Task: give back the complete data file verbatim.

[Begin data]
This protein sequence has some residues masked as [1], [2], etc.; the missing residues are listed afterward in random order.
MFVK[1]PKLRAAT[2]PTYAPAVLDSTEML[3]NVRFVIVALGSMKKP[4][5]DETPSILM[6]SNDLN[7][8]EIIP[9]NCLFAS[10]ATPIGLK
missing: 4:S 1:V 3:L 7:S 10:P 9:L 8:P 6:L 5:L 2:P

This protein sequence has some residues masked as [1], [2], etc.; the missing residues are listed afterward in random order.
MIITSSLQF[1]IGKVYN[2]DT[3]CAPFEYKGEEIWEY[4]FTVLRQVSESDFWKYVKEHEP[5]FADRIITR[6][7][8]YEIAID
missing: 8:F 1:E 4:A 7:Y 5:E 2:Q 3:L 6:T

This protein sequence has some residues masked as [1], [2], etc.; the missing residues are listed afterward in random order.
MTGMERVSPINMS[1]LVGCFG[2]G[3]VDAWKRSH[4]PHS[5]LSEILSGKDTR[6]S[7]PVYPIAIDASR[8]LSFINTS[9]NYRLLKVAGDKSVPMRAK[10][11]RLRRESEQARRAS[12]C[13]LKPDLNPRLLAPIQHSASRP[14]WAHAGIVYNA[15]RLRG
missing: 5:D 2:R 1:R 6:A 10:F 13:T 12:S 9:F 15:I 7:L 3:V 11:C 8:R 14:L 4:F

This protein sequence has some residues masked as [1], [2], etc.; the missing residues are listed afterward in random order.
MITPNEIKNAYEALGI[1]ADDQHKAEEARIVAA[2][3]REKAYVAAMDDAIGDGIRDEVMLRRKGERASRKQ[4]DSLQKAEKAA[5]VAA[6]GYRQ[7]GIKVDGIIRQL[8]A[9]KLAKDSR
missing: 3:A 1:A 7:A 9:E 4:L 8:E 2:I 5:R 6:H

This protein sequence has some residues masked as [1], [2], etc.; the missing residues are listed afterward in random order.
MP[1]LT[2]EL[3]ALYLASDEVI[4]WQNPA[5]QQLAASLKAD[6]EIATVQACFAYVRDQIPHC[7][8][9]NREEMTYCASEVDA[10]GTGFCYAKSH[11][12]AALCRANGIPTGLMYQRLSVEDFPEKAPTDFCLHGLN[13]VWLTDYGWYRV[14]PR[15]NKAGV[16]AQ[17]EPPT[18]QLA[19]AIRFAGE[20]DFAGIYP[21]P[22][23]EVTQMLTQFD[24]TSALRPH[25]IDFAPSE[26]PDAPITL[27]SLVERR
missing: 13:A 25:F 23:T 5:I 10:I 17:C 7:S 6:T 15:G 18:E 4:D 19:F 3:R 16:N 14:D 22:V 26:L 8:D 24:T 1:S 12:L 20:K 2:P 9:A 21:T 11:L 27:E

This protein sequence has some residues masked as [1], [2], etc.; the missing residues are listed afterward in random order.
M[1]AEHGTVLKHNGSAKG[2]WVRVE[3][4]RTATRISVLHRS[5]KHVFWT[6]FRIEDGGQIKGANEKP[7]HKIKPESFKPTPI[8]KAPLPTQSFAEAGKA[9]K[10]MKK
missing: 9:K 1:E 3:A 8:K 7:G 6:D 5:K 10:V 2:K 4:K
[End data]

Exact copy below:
This protein sequence has some residues masked as [1], [2], etc.; the missing residues are listed afterward in random order.
MFVK[1]PKLRAAT[2]PTYAPAVLDSTEML[3]NVRFVIVALGSMKKP[4][5]DETPSILM[6]SNDLN[7][8]EIIP[9]NCLFAS[10]ATPIGLK
missing: 4:S 1:V 3:L 7:S 10:P 9:L 8:P 6:L 5:L 2:P

This protein sequence has some residues masked as [1], [2], etc.; the missing residues are listed afterward in random order.
MIITSSLQF[1]IGKVYN[2]DT[3]CAPFEYKGEEIWEY[4]FTVLRQVSESDFWKYVKEHEP[5]FADRIITR[6][7][8]YEIAID
missing: 8:F 1:E 4:A 7:Y 5:E 2:Q 3:L 6:T

This protein sequence has some residues masked as [1], [2], etc.; the missing residues are listed afterward in random order.
MTGMERVSPINMS[1]LVGCFG[2]G[3]VDAWKRSH[4]PHS[5]LSEILSGKDTR[6]S[7]PVYPIAIDASR[8]LSFINTS[9]NYRLLKVAGDKSVPMRAK[10][11]RLRRESEQARRAS[12]C[13]LKPDLNPRLLAPIQHSASRP[14]WAHAGIVYNA[15]RLRG
missing: 5:D 2:R 1:R 6:A 10:F 13:T 12:S 9:F 15:I 7:L 3:V 11:C 8:R 14:L 4:F

This protein sequence has some residues masked as [1], [2], etc.; the missing residues are listed afterward in random order.
MITPNEIKNAYEALGI[1]ADDQHKAEEARIVAA[2][3]REKAYVAAMDDAIGDGIRDEVMLRRKGERASRKQ[4]DSLQKAEKAA[5]VAA[6]GYRQ[7]GIKVDGIIRQL[8]A[9]KLAKDSR
missing: 3:A 1:A 7:A 9:E 4:L 8:E 2:I 5:R 6:H

This protein sequence has some residues masked as [1], [2], etc.; the missing residues are listed afterward in random order.
MP[1]LT[2]EL[3]ALYLASDEVI[4]WQNPA[5]QQLAASLKAD[6]EIATVQACFAYVRDQIPHC[7][8][9]NREEMTYCASEVDA[10]GTGFCYAKSH[11][12]AALCRANGIPTGLMYQRLSVEDFPEKAPTDFCLHGLN[13]VWLTDYGWYRV[14]PR[15]NKAGV[16]AQ[17]EPPT[18]QLA[19]AIRFAGE[20]DFAGIYP[21]P[22][23]EVTQMLTQFD[24]TSALRPH[25]IDFAPSE[26]PDAPITL[27]SLVERR
missing: 13:A 25:F 23:T 5:I 10:I 17:C 7:S 6:T 15:G 18:E 4:D 19:F 3:R 16:N 14:D 22:V 26:L 8:D 24:T 1:S 12:L 20:K 2:P 9:A 21:T 11:L 27:E

This protein sequence has some residues masked as [1], [2], etc.; the missing residues are listed afterward in random order.
M[1]AEHGTVLKHNGSAKG[2]WVRVE[3][4]RTATRISVLHRS[5]KHVFWT[6]FRIEDGGQIKGANEKP[7]HKIKPESFKPTPI[8]KAPLPTQSFAEAGKA[9]K[10]MKK
missing: 9:K 1:E 3:A 8:K 7:G 6:D 5:K 10:V 2:K 4:K